We need your support to keep TheyWorkForYou running and make sure people across the UK can continue to hold their elected representatives to account.

Donate to our crowdfunder

Child Poverty in Scotland — [Sir David Crausby in the Chair]

Part of the debate – in Westminster Hall at 3:46 pm on 30th October 2019.

Alert me about debates like this

Photo of Will Quince Will Quince The Parliamentary Under-Secretary of State for Work and Pensions 3:46 pm, 30th October 2019

I will talk about in-work poverty, because that issue was raised. We take child poverty extremely seriously. I raise the additional 3.6 million people in work—around 1,000 per day since the Government came into office in 2010—because of the clear evidence that children in working households are not only less likely to grow up in poverty but have significantly better life chances.

To give the hon. Member for Motherwell and Wishaw the statistics, a child living in a household where every adult is working is around five times less likely to be in relative poverty than a child in a household where nobody works, and children growing up in workless families are almost twice as likely as children in working families to fail at all stages of their education. It is important to note that 44,000 fewer children are in workless households in Scotland compared with 2010, and that child poverty in Scotland remained the same or decreased across all four main measures in the three years to 2017-18, compared with the three years to 2009-10.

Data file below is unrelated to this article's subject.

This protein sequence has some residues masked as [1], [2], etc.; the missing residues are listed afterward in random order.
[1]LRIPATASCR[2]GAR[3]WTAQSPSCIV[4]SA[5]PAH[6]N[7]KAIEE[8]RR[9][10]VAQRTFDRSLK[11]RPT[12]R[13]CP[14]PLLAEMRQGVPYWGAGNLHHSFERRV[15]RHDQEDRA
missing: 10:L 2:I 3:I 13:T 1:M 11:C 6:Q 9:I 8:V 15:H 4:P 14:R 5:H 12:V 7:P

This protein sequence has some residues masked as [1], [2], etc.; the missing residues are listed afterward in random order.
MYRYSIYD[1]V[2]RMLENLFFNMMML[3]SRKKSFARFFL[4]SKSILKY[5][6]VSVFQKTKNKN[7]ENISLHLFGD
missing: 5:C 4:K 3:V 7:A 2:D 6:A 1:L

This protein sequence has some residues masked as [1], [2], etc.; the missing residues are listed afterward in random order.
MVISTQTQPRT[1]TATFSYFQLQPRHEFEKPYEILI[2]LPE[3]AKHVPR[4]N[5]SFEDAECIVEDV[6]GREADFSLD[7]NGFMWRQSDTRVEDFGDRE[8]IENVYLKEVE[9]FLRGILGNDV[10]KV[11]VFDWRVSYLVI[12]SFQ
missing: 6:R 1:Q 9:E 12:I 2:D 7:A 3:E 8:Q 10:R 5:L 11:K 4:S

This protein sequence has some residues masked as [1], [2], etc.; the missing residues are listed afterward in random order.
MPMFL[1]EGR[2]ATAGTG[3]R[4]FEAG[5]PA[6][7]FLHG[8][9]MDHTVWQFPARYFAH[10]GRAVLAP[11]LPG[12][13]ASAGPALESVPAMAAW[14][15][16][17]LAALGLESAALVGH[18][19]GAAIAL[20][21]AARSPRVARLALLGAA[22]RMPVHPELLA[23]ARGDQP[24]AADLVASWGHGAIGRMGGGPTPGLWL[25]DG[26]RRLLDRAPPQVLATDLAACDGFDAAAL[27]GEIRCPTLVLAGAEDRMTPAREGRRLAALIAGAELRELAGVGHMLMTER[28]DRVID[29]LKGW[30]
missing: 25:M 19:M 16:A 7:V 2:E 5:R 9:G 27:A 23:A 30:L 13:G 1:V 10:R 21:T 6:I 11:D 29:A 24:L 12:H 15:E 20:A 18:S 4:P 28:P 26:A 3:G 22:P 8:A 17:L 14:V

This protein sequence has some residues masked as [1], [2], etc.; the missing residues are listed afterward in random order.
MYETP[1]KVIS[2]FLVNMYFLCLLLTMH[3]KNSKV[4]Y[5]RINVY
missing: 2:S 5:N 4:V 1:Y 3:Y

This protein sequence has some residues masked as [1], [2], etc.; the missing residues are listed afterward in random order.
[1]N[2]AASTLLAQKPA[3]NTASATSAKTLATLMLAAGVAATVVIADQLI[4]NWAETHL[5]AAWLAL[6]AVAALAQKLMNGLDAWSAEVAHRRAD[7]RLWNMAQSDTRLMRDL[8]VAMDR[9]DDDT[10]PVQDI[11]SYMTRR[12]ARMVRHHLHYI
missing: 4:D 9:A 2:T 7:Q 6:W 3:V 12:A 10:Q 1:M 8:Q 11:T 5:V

It is important to stress that the Government believe that tackling poverty requires an approach that goes beyond providing a financial safety net through the Department for Work and Pensions. That requires a collective approach that addresses the root causes of poverty and disadvantage to improve long-term outcomes for children and families, which is why we have taken wider cross-Government action to support and to make a lasting difference to the lives of the most vulnerable, who often face complex employment barriers. That is people whose ability to work is, for example, frustrated by issues such as a disrupted education, a history of offending, mental health issues, or drug and alcohol abuse. That is why our jobcentre work coaches work with external partners to offer individualised, specialist support to help some of the most vulnerable people in our society to turn their lives around.